Posted on March 12th, 2010
Last week, with spring in the air and a spring in my step, I headed along to the E&J Gallo tasting in Dublin’s Merrion Hotel.
Hosted by Peter Foley from Cassidy Wines and O’Leary PR, Cal Dennison, Director of Winemaking and Nicole Hitchcock, Senior Winemaker took us through some of the Gallo range, starting with the Barefoots, Gallo Family, Redwood Creek and Turning Leaf.
Watch the video below and/or continue to read about the wines on show.
If I had gone in with any romantic notions of artisanal winemaking, they were quickly dispelled with the term “chemometric sensorial grape maturity assay techniques”. This was closely followed by the term “largest boutique winery” which seems a slight oxymoron.
That said, it’s clear that there’s a whole lot of effort which goes into making their wines.
Above all, what came out strongly was strategy. Most of the wines on show last week were for a specific wine drinking demographic. It’s not a demographic I’m in but that’s okay.Rather, it’s the wine novice, those new to wine or those who don’t ask too much of what’s in their glass. It’s tasty, fruity and it’s the type of wine doesn’t demand attention. They’re not the deep, brooding complex wines we love to savour, though that doesn’t make them any less enjoyable.
Indeed, Steve Heimoff, a US wine writer I have a lot of respect for, wrote about this recently:
“Do we wine aficienadoes make too much of “savoring”? No. Great wine, like great cuisine, is an extraordinary experience. And that may be the ultimate definition of the difference between an 85 point wine and a 99 or 100 pointer: Can it be savored? Not just “is it good?” or “is it easy to like?” or even “does it go well with food?,” but “Can you sip it again and again, as it warms in the glass, and be astounded?”
Consistency over complexity is the key. This really is the key to the overall strategy: knowing your audience and serving them consistency consistently.
To the wines
We started with the Barefoots and moved through the Gallo Family Vineyards, Redwood Creek then the Turning Leaf. There seemed to be a bit of a pattern. In the earlier wines, ripe fruit and sweetness dominated.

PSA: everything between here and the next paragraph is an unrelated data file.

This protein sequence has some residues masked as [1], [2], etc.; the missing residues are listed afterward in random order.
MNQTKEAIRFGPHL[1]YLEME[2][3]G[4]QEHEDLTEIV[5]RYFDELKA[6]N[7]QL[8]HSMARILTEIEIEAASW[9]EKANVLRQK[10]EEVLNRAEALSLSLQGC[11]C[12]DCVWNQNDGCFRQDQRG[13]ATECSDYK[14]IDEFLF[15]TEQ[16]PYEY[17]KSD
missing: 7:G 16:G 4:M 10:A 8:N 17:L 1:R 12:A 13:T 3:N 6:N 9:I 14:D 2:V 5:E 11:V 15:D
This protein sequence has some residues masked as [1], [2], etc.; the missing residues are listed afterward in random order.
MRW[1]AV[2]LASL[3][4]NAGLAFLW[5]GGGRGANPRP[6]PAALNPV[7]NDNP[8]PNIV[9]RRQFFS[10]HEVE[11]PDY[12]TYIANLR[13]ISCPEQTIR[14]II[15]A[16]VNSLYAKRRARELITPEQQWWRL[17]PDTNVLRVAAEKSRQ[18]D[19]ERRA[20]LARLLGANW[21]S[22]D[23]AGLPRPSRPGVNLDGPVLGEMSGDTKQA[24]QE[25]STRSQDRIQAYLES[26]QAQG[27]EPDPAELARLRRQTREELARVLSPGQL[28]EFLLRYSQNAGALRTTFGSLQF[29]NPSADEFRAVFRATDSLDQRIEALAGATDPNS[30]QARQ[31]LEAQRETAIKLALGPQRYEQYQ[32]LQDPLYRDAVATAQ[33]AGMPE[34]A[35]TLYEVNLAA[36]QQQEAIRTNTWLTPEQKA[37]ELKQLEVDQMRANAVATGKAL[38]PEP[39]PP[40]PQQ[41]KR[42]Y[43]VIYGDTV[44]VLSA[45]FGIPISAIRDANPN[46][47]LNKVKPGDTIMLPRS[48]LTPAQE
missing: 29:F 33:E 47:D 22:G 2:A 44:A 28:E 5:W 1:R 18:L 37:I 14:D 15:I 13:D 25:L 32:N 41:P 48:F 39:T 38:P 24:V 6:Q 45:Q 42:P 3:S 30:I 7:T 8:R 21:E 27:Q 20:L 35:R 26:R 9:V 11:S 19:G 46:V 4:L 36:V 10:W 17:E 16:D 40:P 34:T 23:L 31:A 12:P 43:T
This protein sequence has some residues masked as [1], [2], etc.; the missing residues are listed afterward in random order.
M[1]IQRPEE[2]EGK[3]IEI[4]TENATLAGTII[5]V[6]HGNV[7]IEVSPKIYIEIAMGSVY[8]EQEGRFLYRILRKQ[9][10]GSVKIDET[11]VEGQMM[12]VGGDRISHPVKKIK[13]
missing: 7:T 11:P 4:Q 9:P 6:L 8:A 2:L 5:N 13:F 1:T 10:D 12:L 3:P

In particular, the “White Zinfandels” (which are actually pink). Sweet strawberries and cream were the main flavours in the Barefoot while the Gallo Family White Zinfandel is more Jolly Rancher cherry. That sounds a little simplistic, but what’s not to enjoy about either?
The earlier wines were the Farrelly brothers, well made and very easy to enjoy. They may have lacked the depth of the Coen brothers, but they’re aimed at a different audience, though not necessarily a mutually exclusive one.
The Redwood Creek reds were more “sophisticated” wines, where they become more actor than extra in this production. The reds from Turning Leaf were similiarly sophisticated, yet very smooth. However, it was the Chardonnay which really stood out for me. A nose of stonefruits, and buttered toast. To taste, a honey and yeasty flavour with a soft creamy texture. Soft oak with none of the harshness which has given good auld Chardonnay a bad name. “Burgundian” wouldn’t be too much of a stretch.
So, it’s quite clear as the tasting progressed the wines started growing out of adolescene into adulthood. To keep the Hollywood analogy going, they became less Pamela Anderson and more Helena Bonham Carter – darker, more brooding and intriguining.
This reflects the brand strategy, get ‘em in easy, and develop with them as their tastes become more sophisticated. Perhaps Farrelly brothers versus Coen brothers is too stark a metaphor. Maybe, looking across the range it’s more like a Pixar movie – something to enjoy at many different levels.
Regardless of the brand, analysis and research are key characters. Careful, detailed analysis of all stages of wine production, kaizen-like continuous improvement and the confidence of knowing exactly what’s in the customer’s glass matches what the customer wanted.